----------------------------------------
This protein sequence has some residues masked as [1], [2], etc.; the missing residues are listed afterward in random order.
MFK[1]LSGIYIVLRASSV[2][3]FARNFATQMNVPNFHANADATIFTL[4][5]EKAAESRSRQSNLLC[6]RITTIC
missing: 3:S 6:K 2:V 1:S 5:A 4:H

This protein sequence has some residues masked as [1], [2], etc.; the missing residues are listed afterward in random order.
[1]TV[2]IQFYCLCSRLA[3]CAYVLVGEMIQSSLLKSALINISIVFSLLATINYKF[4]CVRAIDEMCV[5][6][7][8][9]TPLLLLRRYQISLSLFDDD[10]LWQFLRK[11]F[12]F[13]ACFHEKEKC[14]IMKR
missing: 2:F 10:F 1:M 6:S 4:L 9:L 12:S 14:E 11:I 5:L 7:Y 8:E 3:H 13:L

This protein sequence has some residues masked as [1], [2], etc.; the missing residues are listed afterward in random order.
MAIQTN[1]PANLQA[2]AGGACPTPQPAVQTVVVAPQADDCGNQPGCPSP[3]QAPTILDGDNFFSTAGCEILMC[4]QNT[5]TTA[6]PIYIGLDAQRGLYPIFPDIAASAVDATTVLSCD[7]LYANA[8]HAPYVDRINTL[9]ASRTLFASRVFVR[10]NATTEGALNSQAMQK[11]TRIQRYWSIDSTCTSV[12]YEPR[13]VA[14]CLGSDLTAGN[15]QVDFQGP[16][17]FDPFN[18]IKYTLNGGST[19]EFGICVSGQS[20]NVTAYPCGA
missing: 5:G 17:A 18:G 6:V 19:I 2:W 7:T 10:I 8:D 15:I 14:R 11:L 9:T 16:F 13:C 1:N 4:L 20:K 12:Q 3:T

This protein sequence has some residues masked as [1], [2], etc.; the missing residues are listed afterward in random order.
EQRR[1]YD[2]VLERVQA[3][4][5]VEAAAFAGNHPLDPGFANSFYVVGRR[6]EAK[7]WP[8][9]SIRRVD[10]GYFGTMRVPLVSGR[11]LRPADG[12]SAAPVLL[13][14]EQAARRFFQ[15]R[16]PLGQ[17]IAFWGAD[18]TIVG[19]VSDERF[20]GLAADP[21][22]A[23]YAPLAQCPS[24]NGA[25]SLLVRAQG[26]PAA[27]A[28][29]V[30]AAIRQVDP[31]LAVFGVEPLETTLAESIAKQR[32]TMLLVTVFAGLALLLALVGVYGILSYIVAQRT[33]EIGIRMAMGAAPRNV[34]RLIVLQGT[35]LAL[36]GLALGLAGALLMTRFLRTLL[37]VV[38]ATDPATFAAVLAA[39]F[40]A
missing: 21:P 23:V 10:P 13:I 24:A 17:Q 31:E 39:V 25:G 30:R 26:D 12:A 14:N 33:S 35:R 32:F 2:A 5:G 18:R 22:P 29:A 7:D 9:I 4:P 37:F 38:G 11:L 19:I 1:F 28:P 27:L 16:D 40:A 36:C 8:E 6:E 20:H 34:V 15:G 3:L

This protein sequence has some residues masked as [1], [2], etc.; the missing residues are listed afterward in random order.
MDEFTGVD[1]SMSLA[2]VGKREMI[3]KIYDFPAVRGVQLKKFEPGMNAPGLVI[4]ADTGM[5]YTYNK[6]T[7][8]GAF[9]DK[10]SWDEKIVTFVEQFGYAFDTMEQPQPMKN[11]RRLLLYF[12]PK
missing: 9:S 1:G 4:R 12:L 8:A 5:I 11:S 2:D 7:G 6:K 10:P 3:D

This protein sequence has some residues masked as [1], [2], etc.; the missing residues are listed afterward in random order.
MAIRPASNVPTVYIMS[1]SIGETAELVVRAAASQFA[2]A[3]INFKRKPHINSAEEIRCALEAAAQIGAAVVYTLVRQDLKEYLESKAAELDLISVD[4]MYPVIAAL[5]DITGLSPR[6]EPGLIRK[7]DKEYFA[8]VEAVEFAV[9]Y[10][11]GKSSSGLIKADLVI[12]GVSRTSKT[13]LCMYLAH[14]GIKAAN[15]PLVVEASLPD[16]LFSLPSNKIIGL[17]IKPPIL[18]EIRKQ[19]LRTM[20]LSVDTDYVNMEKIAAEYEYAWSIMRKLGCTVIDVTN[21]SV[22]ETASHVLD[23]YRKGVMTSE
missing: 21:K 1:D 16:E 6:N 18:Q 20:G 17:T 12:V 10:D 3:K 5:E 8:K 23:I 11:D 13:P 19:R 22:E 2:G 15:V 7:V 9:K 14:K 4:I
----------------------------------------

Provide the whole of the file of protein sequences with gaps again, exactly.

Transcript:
This protein sequence has some residues masked as [1], [2], etc.; the missing residues are listed afterward in random order.
MFK[1]LSGIYIVLRASSV[2][3]FARNFATQMNVPNFHANADATIFTL[4][5]EKAAESRSRQSNLLC[6]RITTIC
missing: 3:S 6:K 2:V 1:S 5:A 4:H

This protein sequence has some residues masked as [1], [2], etc.; the missing residues are listed afterward in random order.
[1]TV[2]IQFYCLCSRLA[3]CAYVLVGEMIQSSLLKSALINISIVFSLLATINYKF[4]CVRAIDEMCV[5][6][7][8][9]TPLLLLRRYQISLSLFDDD[10]LWQFLRK[11]F[12]F[13]ACFHEKEKC[14]IMKR
missing: 2:F 10:F 1:M 6:S 4:L 9:L 12:S 14:E 11:I 5:L 7:Y 8:E 3:H 13:L

This protein sequence has some residues masked as [1], [2], etc.; the missing residues are listed afterward in random order.
MAIQTN[1]PANLQA[2]AGGACPTPQPAVQTVVVAPQADDCGNQPGCPSP[3]QAPTILDGDNFFSTAGCEILMC[4]QNT[5]TTA[6]PIYIGLDAQRGLYPIFPDIAASAVDATTVLSCD[7]LYANA[8]HAPYVDRINTL[9]ASRTLFASRVFVR[10]NATTEGALNSQAMQK[11]TRIQRYWSIDSTCTSV[12]YEPR[13]VA[14]CLGSDLTAGN[15]QVDFQGP[16][17]FDPFN[18]IKYTLNGGST[19]EFGICVSGQS[20]NVTAYPCGA
missing: 5:G 17:A 18:G 6:V 19:I 2:W 7:T 10:I 8:D 15:I 14:R 11:L 9:T 16:F 13:C 1:N 4:L 20:K 12:Q 3:T

This protein sequence has some residues masked as [1], [2], etc.; the missing residues are listed afterward in random order.
EQRR[1]YD[2]VLERVQA[3][4][5]VEAAAFAGNHPLDPGFANSFYVVGRR[6]EAK[7]WP[8][9]SIRRVD[10]GYFGTMRVPLVSGR[11]LRPADG[12]SAAPVLL[13][14]EQAARRFFQ[15]R[16]PLGQ[17]IAFWGAD[18]TIVG[19]VSDERF[20]GLAADP[21][22]A[23]YAPLAQCPS[24]NGA[25]SLLVRAQG[26]PAA[27]A[28][29]V[30]AAIRQVDP[31]LAVFGVEPLETTLAESIAKQR[32]TMLLVTVFAGLALLLALVGVYGILSYIVAQRT[33]EIGIRMAMGAAPRNV[34]RLIVLQGT[35]LAL[36]GLALGLAGALLMTRFLRTLL[37]VV[38]ATDPATFAAVLAA[39]F[40]A
missing: 21:P 23:V 10:P 13:I 24:A 17:Q 31:E 39:V 25:G 30:R 26:D 12:A 14:N 33:S 35:R 32:F 2:A 5:G 18:R 22:P 29:A 7:D 9:I 4:P 37:F 38:G 11:L 19:I 1:F 28:P 27:L 16:D 40:A 36:C 8:E 6:E 20:H 34:V 15:G 3:L

This protein sequence has some residues masked as [1], [2], etc.; the missing residues are listed afterward in random order.
MDEFTGVD[1]SMSLA[2]VGKREMI[3]KIYDFPAVRGVQLKKFEPGMNAPGLVI[4]ADTGM[5]YTYNK[6]T[7][8]GAF[9]DK[10]SWDEKIVTFVEQFGYAFDTMEQPQPMKN[11]RRLLLYF[12]PK
missing: 9:S 1:G 4:R 12:L 8:A 5:I 11:S 2:D 7:G 6:K 10:P 3:D

This protein sequence has some residues masked as [1], [2], etc.; the missing residues are listed afterward in random order.
MAIRPASNVPTVYIMS[1]SIGETAELVVRAAASQFA[2]A[3]INFKRKPHINSAEEIRCALEAAAQIGAAVVYTLVRQDLKEYLESKAAELDLISVD[4]MYPVIAAL[5]DITGLSPR[6]EPGLIRK[7]DKEYFA[8]VEAVEFAV[9]Y[10][11]GKSSSGLIKADLVI[12]GVSRTSKT[13]LCMYLAH[14]GIKAAN[15]PLVVEASLPD[16]LFSLPSNKIIGL[17]IKPPIL[18]EIRKQ[19]LRTM[20]LSVDTDYVNMEKIAAEYEYAWSIMRKLGCTVIDVTN[21]SV[22]ETASHVLD[23]YRKGVMTSE
missing: 21:K 1:D 16:E 6:N 18:Q 20:G 17:T 12:V 10:D 3:K 5:E 8:K 23:I 11:D 13:P 19:R 22:E 2:G 15:V 7:V 9:K 14:K 4:I